Two plaits bound in satin ribbon, 10 year old Imani was eager to finally cross the ocean beyond the hovering line that separated her from her young mother. 1,700 miles plus four years felt like an eternity. Familiar with the essence of travel through her deep dives into barrels packed with white dolly babies, toy trucks, frocks and pretty socks dusted with the protective stench of moth balls, in 1972 Imani and her siblings would finally join their mother at Brookledge St.
Their transition is one best understood by those who have lived it. The story of her family was common amongst Caribbean migrants to America- mom gets sponsorship to the US as a domestic worker, while her small children stay back until sent for, should funds allow. It makes me wonder;
“But, were there not enough qualified women in the states to bare the load of surrogate motherhood, wifedom, and secretary to city execs?”
“What exactly were the extraordinary qualities of Caribbean women that granted the opening of this lead heavy door?”
“In the end, will it all have been worth it?”
Beyond the cold weather, Boston was harsh. The asphalt lined streets lacked the nourishment of home and the yards offered no fruit worth plucking on the way to and from school. The closest the McFarlane children got to the stream of the river and beating of the ocean’s waves were rainy days, and if you’re lucky, a trip to Jamaica Pond; not to be confused with home. The stars did not shine the same. The moon hardly said hello, and the smell of smoke did not signal roast provisions of bread fruit, or freshly caught fish. Jerk three pigs fi roast and still, it was not home.
As if it weren’t bad enough that her Black American neighbors did not yet understand Blackness beyond a distressed American memory, and neither they!, 1972 was the beginning of the city’s school bussing. Southie- where they’d find themselves learning- was a war zone, and melanated skin the target. Unless in the company of their mother’s few Jamaican friends, Imani and her siblings faced ridicule, ostracism and assault that left them with a deep longing for home; their small, jovial country district of Hector’s River, Portland, Jamaica where, when little girls plaited blades of grass to resemble their freshly did hair, it made them smile and dream stories so bright that, not even the night stars could outshine them. Home; to find safety in its breast.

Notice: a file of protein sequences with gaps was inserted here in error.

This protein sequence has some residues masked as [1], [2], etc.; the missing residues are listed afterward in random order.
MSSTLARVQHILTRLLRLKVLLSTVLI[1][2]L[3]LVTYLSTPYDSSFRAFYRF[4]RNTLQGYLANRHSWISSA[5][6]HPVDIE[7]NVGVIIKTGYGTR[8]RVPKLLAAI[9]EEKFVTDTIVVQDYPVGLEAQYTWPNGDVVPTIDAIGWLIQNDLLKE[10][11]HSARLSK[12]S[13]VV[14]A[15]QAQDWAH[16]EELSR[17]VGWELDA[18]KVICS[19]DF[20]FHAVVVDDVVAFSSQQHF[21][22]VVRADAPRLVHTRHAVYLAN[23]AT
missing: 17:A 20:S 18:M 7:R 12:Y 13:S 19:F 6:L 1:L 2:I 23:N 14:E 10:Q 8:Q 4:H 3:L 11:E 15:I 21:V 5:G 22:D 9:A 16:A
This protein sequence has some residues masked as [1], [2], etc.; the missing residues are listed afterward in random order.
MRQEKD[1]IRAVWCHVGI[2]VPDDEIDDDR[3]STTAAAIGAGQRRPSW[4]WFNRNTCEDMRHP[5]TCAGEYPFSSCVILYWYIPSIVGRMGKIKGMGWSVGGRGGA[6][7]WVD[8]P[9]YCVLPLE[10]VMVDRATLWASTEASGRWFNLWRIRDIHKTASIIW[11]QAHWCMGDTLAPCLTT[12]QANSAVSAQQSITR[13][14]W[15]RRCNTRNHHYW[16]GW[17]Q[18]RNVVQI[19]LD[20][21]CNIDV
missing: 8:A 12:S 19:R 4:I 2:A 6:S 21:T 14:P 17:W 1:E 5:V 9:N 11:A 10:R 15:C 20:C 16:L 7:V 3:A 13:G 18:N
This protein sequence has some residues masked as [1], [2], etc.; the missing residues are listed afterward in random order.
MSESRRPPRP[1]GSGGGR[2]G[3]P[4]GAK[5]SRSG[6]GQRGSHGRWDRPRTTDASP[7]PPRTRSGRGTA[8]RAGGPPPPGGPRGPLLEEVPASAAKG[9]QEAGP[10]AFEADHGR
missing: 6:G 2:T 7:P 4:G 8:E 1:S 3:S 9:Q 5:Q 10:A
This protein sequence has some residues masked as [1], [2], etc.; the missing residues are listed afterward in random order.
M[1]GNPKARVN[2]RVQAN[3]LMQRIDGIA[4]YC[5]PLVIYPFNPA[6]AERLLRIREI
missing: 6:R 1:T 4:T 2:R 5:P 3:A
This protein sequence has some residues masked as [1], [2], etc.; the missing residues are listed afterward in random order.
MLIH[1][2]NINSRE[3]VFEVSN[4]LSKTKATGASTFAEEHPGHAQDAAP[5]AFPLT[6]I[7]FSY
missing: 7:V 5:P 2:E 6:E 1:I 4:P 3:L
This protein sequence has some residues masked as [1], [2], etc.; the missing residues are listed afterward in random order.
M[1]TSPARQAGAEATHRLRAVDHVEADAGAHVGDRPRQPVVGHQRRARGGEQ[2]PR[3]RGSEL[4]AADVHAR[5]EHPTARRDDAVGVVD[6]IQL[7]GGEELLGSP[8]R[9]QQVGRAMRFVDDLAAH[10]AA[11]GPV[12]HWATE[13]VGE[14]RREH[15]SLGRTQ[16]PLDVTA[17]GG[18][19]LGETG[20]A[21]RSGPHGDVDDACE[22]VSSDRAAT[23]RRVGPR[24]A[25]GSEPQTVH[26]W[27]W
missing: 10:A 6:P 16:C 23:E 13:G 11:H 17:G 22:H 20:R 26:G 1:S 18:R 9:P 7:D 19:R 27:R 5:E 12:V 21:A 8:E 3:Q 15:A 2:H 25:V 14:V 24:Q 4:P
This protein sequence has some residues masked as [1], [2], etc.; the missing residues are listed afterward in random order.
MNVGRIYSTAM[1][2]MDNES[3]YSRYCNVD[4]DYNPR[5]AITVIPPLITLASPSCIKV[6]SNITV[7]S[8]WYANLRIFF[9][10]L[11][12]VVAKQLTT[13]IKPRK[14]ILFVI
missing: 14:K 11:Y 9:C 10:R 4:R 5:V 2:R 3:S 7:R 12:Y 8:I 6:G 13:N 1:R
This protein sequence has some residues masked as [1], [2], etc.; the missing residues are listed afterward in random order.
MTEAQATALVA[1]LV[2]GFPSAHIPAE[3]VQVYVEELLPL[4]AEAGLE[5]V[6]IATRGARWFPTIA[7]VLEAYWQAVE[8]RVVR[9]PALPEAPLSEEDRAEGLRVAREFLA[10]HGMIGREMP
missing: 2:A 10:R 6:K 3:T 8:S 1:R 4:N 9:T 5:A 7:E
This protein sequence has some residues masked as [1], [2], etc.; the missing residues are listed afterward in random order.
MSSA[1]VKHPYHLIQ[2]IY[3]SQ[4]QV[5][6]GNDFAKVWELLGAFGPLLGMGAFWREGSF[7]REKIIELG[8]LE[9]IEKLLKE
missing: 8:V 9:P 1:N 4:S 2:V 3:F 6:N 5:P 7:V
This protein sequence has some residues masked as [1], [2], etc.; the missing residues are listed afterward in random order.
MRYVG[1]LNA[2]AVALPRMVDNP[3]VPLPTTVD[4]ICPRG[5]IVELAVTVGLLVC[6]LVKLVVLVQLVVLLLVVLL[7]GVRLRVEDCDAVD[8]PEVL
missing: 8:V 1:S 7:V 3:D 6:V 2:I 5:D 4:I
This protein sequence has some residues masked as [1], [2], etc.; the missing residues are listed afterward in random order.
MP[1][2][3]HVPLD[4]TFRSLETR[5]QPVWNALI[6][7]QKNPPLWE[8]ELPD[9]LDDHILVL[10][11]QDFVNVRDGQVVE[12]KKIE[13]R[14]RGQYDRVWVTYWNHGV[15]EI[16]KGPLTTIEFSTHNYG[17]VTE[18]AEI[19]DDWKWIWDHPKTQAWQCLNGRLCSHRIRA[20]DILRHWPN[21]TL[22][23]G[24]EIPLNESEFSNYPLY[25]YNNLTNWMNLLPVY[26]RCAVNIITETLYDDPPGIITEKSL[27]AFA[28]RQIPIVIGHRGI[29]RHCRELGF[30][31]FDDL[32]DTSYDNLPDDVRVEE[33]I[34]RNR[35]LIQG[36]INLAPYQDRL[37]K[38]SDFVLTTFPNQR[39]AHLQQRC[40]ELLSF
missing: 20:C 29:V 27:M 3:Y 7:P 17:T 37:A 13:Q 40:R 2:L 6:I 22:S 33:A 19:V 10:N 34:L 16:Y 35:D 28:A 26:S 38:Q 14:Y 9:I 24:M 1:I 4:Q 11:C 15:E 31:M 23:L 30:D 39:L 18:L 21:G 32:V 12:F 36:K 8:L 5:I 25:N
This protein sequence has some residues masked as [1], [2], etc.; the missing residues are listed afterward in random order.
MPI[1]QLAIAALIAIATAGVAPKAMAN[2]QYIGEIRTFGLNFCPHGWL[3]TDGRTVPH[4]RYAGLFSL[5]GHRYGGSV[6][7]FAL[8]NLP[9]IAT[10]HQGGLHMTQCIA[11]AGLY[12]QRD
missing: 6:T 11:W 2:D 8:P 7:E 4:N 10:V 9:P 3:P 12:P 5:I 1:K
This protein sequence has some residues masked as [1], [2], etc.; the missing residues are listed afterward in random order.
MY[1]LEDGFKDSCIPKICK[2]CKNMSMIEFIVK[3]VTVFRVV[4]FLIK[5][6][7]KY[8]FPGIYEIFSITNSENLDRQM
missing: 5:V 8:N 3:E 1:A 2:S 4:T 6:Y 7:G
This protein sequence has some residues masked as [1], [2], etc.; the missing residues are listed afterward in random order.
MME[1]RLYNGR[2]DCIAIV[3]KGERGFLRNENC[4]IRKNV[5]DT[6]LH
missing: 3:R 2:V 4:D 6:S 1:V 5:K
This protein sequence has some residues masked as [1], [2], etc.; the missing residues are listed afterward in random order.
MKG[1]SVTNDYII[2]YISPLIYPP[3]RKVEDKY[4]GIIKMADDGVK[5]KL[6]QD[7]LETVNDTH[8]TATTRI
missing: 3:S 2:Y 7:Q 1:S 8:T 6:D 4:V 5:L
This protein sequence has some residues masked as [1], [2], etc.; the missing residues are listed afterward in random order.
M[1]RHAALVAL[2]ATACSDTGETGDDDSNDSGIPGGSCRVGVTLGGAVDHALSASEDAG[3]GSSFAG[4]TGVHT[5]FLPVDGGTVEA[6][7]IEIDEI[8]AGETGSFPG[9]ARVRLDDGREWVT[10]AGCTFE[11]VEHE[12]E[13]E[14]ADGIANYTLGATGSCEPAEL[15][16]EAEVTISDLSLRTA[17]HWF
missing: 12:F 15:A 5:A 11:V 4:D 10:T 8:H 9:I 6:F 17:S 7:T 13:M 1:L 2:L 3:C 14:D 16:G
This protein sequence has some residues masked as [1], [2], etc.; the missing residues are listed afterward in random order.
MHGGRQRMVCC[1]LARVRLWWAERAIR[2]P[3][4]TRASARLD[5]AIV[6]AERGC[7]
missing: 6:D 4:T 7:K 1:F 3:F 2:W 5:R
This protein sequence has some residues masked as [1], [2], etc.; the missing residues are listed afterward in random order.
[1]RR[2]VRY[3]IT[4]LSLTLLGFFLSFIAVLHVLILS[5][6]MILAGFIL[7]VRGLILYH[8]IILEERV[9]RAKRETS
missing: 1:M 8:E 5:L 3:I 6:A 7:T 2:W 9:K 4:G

A child under such duress, they either go deep within for salvation, or fall out of grace in search of a false idol. Fortunately, for Imani, that savior was Bob Marley and the I Threes. It was the Black Panther Party, the older Rastas on Woodrow Ave., and the ingenious of Elma Ina Lewis. With her second eldest sister as her schoolyard defender, the prophetic psalms of Robert Nesta Marley were the wings that kept her leveled, and harmonies of Rita Marley, Marcia Griffith, and Judy Mowatt of the I Threes her compass.
The Rastaman chant gave her life. The freeform locs, drum beating, lush green of home, taste of Julie mango and modest fashions of the I Threes strengthened her. Griffiths’ 1978 vinyl, Naturally, juxtaposed with the arts programming at Elma Lewis School of Fine Arts catapulted Imani into fashion design. Then 14, her rebellion against the teachings of her Evangelical mother would result in grave consequences, the pinnacle moment from which a now 59 year old Imani designs her life in the light of His Imperial Majesty, Haile Selassie I, King of Kings, Lord of Lords, Elect of God.